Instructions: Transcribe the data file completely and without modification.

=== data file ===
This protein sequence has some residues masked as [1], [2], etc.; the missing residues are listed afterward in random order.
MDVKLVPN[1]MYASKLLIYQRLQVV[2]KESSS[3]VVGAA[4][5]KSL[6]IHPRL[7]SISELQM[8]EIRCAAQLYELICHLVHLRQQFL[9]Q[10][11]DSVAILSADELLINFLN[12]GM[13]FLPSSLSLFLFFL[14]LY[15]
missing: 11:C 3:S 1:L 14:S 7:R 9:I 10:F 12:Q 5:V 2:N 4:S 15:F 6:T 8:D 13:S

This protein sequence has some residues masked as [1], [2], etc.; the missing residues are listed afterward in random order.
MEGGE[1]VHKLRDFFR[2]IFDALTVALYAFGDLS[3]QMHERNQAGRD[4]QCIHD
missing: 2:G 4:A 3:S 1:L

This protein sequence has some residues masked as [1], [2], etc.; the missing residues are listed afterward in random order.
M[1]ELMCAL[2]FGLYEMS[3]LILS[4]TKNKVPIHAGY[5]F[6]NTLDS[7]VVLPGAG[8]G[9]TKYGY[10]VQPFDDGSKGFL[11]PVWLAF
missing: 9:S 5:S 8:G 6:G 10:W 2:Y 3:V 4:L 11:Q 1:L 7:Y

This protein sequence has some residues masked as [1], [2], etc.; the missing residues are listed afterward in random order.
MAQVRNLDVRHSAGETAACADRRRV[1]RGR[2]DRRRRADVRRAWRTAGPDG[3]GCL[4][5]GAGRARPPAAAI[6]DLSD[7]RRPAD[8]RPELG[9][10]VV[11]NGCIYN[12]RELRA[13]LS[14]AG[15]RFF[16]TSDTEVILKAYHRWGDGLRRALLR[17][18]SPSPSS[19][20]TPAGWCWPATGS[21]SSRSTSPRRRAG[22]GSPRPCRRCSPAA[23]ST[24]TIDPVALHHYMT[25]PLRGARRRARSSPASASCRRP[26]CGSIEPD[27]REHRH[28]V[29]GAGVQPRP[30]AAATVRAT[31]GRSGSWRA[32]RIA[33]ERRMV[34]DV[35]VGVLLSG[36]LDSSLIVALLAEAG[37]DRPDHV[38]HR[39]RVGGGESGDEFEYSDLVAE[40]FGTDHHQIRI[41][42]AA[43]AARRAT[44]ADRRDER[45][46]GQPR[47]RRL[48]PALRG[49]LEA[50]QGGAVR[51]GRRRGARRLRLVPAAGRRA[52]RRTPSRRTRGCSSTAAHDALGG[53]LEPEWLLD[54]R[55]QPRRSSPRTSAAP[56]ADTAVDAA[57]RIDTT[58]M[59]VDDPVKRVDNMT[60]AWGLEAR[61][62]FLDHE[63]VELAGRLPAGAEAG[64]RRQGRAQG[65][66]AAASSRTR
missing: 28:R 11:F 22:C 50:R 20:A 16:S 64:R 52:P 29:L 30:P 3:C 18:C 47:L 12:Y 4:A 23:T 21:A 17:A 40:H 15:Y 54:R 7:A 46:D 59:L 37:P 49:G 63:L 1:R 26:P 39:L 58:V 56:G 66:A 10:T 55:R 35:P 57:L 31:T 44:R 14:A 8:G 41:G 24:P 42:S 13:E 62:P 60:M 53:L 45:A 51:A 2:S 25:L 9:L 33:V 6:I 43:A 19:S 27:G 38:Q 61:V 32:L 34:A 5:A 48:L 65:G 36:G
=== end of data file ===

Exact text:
This protein sequence has some residues masked as [1], [2], etc.; the missing residues are listed afterward in random order.
MDVKLVPN[1]MYASKLLIYQRLQVV[2]KESSS[3]VVGAA[4][5]KSL[6]IHPRL[7]SISELQM[8]EIRCAAQLYELICHLVHLRQQFL[9]Q[10][11]DSVAILSADELLINFLN[12]GM[13]FLPSSLSLFLFFL[14]LY[15]
missing: 11:C 3:S 1:L 14:S 7:R 9:I 10:F 12:Q 5:V 2:N 4:S 15:F 6:T 8:D 13:S

This protein sequence has some residues masked as [1], [2], etc.; the missing residues are listed afterward in random order.
MEGGE[1]VHKLRDFFR[2]IFDALTVALYAFGDLS[3]QMHERNQAGRD[4]QCIHD
missing: 2:G 4:A 3:S 1:L

This protein sequence has some residues masked as [1], [2], etc.; the missing residues are listed afterward in random order.
M[1]ELMCAL[2]FGLYEMS[3]LILS[4]TKNKVPIHAGY[5]F[6]NTLDS[7]VVLPGAG[8]G[9]TKYGY[10]VQPFDDGSKGFL[11]PVWLAF
missing: 9:S 5:S 8:G 6:G 10:W 2:Y 3:V 4:L 11:Q 1:L 7:Y

This protein sequence has some residues masked as [1], [2], etc.; the missing residues are listed afterward in random order.
MAQVRNLDVRHSAGETAACADRRRV[1]RGR[2]DRRRRADVRRAWRTAGPDG[3]GCL[4][5]GAGRARPPAAAI[6]DLSD[7]RRPAD[8]RPELG[9][10]VV[11]NGCIYN[12]RELRA[13]LS[14]AG[15]RFF[16]TSDTEVILKAYHRWGDGLRRALLR[17][18]SPSPSS[19][20]TPAGWCWPATGS[21]SSRSTSPRRRAG[22]GSPRPCRRCSPAA[23]ST[24]TIDPVALHHYMT[25]PLRGARRRARSSPASASCRRP[26]CGSIEPD[27]REHRH[28]V[29]GAGVQPRP[30]AAATVRAT[31]GRSGSWRA[32]RIA[33]ERRMV[34]DV[35]VGVLLSG[36]LDSSLIVALLAEAG[37]DRPDHV[38]HR[39]RVGGGESGDEFEYSDLVAE[40]FGTDHHQIRI[41][42]AA[43]AARRAT[44]ADRRDER[45][46]GQPR[47]RRL[48]PALRG[49]LEA[50]QGGAVR[51]GRRRGARRLRLVPAAGRRA[52]RRTPSRRTRGCSSTAAHDALGG[53]LEPEWLLD[54]R[55]QPRRSSPRTSAAP[56]ADTAVDAA[57]RIDTT[58]M[59]VDDPVKRVDNMT[60]AWGLEAR[61][62]FLDHE[63]VELAGRLPAGAEAG[64]RRQGRAQG[65][66]AAASSRTR
missing: 28:R 11:F 22:C 50:R 20:A 16:S 64:R 52:P 29:L 30:P 3:C 18:C 47:L 12:Y 4:A 23:T 21:A 17:A 40:H 15:Y 54:R 7:A 46:D 59:L 37:P 49:G 63:L 1:R 26:P 39:L 58:V 56:G 66:A 10:T 55:R 35:P 57:L 31:T 44:R 14:A 8:G 41:G 24:P 42:S 13:E 62:P 60:M 53:L 45:A 51:A 2:S 25:L 9:L 33:V 6:I 43:A 19:S 27:G 38:Q 61:V 32:L 34:A 5:A 48:L 65:G 36:G